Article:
Meanwhile, the Bytedance-owned company also just announced 100 million users in Europe. Apparently it was a press push to counter the bad news, but as Ingrid Lunden notes, it’s hard to know what this user base means without the US. To which I’d add, European regulators are already busy going after foreign tech companies. I can’t imagine that they’ll leave an app this popular alone.
It’s another reminder that the next era will not offer startups the same possibilities for global success.
How to hire your first engineer (if you’re a nontechnical founder)
Lucas Matney talked with technical leaders and startup founders to figure out a key problem that many readers of this newsletter have had before (including me). How to get someone who can make your company a tech company? Here’s the intro, with the full thing on Extra Crunch:
Their advice spanned how to handle technical interviews, sourcing technical talent, how to decide whether your first engineering hire should become CTO — and how to best kick the can down the road if you’re not ready to start worrying about bringing on an engineer quite yet. Everyone I spoke to was quick to caution that their tips weren’t one-size-fits-all and that overcoming limited knowledge often comes down to tapping the right people to help you out and lend a greater understanding of your options.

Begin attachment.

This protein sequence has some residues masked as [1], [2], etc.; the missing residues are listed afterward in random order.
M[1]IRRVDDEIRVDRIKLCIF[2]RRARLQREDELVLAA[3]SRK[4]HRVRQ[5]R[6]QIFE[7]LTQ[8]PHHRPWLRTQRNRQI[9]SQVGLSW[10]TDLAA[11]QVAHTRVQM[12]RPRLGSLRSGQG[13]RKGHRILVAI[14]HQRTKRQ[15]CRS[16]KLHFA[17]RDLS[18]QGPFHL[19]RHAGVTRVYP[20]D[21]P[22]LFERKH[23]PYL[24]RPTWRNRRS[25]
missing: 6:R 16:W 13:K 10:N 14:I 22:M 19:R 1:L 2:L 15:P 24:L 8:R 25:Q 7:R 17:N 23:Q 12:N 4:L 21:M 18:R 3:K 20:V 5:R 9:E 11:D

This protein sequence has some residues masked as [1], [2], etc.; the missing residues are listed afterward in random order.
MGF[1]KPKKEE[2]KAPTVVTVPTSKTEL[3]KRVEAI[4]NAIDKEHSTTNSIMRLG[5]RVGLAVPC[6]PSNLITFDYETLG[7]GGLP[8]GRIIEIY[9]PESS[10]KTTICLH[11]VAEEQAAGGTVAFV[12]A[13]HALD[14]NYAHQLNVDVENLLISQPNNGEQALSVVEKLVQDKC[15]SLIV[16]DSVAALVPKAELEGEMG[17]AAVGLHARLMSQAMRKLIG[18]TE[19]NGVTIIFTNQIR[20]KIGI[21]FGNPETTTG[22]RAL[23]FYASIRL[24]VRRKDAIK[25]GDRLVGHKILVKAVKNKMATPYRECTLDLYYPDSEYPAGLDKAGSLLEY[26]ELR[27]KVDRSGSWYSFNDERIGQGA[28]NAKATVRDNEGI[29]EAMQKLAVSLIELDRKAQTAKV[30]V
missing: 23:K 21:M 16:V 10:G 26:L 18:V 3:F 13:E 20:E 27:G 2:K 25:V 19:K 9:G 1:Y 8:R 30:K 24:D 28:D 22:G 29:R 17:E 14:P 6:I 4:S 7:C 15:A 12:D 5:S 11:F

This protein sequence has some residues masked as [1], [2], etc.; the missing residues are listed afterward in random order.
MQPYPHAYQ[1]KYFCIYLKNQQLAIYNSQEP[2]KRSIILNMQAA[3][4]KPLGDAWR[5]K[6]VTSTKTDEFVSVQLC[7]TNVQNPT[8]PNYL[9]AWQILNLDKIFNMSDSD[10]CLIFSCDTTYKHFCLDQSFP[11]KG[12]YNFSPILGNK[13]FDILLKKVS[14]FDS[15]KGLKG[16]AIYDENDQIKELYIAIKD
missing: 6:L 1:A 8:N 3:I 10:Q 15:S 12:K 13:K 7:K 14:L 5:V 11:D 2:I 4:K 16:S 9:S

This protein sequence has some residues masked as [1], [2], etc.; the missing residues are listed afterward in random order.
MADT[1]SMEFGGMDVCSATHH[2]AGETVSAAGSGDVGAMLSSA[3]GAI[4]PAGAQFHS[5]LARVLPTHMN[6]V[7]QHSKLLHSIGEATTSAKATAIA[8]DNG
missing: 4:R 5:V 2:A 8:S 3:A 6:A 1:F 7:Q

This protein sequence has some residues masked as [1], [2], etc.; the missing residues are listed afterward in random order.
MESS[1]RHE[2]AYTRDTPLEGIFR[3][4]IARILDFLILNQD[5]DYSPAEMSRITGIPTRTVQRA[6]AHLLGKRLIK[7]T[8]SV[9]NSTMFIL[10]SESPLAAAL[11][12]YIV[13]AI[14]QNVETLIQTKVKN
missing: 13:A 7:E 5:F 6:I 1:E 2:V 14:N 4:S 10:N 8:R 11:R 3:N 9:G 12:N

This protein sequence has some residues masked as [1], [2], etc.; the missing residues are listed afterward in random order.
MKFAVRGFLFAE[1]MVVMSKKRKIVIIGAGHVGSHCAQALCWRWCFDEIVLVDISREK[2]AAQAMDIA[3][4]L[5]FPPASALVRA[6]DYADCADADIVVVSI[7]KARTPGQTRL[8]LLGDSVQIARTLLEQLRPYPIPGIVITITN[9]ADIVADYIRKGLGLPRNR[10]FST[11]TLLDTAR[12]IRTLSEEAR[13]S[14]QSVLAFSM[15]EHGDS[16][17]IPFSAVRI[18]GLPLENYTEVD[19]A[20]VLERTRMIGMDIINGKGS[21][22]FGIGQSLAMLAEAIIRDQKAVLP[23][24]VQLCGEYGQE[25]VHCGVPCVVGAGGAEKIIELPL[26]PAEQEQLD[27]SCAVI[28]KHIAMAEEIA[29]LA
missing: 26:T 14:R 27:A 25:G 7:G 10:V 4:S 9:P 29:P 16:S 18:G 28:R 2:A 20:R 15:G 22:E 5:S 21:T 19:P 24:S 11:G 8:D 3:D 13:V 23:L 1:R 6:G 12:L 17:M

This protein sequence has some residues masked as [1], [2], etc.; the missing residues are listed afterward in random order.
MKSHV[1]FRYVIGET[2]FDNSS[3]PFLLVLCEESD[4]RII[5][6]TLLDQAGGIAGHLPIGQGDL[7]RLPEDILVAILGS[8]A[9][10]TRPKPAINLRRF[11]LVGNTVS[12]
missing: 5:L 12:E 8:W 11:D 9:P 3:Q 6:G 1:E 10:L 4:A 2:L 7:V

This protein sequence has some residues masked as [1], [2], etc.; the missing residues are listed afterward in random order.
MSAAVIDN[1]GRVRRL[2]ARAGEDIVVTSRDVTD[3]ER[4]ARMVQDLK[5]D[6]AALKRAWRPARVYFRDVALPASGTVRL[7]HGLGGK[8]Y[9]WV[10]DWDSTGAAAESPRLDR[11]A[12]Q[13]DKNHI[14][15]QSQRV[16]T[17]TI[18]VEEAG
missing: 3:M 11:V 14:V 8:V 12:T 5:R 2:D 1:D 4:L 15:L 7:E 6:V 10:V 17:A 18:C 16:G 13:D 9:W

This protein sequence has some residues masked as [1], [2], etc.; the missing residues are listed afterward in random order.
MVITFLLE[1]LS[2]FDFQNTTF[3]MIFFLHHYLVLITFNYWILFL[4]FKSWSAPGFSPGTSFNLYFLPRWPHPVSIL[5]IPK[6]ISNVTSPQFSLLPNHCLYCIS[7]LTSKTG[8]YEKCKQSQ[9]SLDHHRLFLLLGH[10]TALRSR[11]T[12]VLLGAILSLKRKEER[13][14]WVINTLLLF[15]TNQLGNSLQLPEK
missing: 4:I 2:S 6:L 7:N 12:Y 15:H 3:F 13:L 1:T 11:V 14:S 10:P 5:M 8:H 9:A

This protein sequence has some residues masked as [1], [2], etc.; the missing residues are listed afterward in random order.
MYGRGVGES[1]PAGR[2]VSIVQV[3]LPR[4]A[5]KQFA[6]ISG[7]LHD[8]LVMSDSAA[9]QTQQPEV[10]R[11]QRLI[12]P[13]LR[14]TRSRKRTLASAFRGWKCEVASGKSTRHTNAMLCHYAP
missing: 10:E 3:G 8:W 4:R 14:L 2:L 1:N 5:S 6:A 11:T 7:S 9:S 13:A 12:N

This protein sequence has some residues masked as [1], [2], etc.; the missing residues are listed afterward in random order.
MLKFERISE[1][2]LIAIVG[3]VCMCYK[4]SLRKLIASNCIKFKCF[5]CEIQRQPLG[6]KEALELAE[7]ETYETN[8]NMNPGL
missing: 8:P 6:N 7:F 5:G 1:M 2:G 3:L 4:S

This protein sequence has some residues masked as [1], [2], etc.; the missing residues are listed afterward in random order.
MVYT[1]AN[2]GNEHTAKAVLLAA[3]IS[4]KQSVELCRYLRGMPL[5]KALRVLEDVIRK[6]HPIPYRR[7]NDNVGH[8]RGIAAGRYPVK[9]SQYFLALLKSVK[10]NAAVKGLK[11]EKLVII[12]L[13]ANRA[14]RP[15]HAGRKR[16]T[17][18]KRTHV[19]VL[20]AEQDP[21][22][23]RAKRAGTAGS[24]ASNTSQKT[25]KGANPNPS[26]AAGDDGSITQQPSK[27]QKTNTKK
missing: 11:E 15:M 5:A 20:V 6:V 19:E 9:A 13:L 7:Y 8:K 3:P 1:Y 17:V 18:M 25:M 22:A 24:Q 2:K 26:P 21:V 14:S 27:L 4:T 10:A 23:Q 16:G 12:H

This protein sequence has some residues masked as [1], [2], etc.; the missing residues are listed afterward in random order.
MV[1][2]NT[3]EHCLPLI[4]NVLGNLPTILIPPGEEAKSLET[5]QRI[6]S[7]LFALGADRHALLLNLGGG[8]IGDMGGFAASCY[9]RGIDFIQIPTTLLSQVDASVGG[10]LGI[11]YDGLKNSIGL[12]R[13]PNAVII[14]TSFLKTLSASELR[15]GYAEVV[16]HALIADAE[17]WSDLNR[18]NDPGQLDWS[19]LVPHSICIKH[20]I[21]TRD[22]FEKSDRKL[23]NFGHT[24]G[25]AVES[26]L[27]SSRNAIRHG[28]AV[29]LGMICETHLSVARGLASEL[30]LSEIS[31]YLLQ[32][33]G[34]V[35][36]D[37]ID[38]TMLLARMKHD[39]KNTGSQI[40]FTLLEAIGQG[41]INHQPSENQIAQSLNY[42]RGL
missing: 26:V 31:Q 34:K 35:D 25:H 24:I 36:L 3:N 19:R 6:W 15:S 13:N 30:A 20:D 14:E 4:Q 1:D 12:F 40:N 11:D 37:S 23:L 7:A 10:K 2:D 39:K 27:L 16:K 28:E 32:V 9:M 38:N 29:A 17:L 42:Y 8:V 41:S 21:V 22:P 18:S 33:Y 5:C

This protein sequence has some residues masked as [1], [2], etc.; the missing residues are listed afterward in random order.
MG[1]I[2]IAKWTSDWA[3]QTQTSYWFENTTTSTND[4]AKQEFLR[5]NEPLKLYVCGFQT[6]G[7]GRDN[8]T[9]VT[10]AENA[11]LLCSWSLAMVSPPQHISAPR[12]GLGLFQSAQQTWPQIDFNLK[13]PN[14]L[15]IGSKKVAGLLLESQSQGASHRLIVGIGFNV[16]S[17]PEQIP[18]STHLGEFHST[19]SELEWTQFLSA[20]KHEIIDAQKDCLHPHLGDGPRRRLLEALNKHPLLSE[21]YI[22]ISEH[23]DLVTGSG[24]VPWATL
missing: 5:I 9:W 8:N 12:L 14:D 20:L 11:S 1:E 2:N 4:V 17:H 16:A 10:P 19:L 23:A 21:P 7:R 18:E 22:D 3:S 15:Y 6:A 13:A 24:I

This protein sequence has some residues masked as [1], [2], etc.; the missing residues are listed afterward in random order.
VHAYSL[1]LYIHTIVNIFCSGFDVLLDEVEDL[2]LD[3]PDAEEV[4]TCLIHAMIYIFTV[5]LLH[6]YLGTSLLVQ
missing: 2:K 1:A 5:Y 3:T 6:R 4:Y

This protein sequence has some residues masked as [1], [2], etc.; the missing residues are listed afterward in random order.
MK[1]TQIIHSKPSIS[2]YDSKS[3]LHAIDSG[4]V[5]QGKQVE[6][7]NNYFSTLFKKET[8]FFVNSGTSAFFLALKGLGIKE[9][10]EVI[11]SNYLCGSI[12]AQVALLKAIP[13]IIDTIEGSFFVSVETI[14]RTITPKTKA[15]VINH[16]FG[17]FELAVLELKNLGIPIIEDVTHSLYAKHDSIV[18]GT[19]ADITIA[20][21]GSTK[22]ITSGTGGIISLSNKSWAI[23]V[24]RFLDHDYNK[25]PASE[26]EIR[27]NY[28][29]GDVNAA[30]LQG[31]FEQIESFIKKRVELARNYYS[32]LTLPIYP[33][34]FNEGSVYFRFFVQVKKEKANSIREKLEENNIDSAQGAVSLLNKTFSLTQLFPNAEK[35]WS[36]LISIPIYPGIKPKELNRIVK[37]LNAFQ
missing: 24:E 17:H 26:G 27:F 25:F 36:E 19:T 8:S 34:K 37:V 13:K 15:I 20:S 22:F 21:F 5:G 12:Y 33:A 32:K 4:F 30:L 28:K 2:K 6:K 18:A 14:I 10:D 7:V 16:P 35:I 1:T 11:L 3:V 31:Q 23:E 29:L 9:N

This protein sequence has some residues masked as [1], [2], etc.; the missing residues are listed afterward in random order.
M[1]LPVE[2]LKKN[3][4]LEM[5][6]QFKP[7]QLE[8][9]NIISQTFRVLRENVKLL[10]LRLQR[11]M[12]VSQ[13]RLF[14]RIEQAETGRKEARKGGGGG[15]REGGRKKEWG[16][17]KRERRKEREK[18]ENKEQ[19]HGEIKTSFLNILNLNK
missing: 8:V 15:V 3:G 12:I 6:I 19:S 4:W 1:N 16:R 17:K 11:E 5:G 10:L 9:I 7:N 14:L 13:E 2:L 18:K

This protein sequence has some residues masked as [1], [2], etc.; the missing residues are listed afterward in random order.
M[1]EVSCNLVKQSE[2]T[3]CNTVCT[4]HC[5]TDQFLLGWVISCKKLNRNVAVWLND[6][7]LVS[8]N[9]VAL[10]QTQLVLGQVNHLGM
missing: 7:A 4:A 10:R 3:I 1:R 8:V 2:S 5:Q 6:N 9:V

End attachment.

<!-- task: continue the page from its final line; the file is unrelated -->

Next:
I’ve broken down these tips into a digestible guide that’s focused on four areas:Sourcing technical candidates. How to conduct interviews. Making an offer. Taking a nontraditional route. Across the week
This week Natasha Mascarenhas, Danny Crichton and myself hosted a live taping at Disrupt for a digital reception. It was good fun, though of course we’re looking forward to bringing the live show back to the conference next year, vaccine allowing.
What did we talk about? All of this (and some very, very bad jokes):The Great American SPAC-Off: As both Opendoor and Desktop Metal approach the public markets on the wings of SPACs, we ask why. And why we have to keep talking about SPACs, which we do not want to do. But the public markets are hot and active, with companies like JFrog and Snowflake going public to great effect. JFrog had a great IPO. Snowflake had an insane IPO. But there was a lot of action from the private markets as well, including Airtable raising $185 million, ApplyBoard raised a $55 million extension and Tonal raised $110 million, because connected fitness is hotter than SaaS at the moment. We also riffed on Natasha’s venture trends’ piece, digging into how to get to conviction in a remote-only world. As it turns out, we have notes on video games. And there were two new funds, including one from the Chainsmokers (hot, fun, great) and another from Greylock (traditional, Victorian and huge). In more serious commentary, the Greylock raise continues the mega-fund era.
And then we tried to play a game that may or may not make it into the final cut. Either way, it was great to have Equity back at Disrupt. More to come. Hugs from us!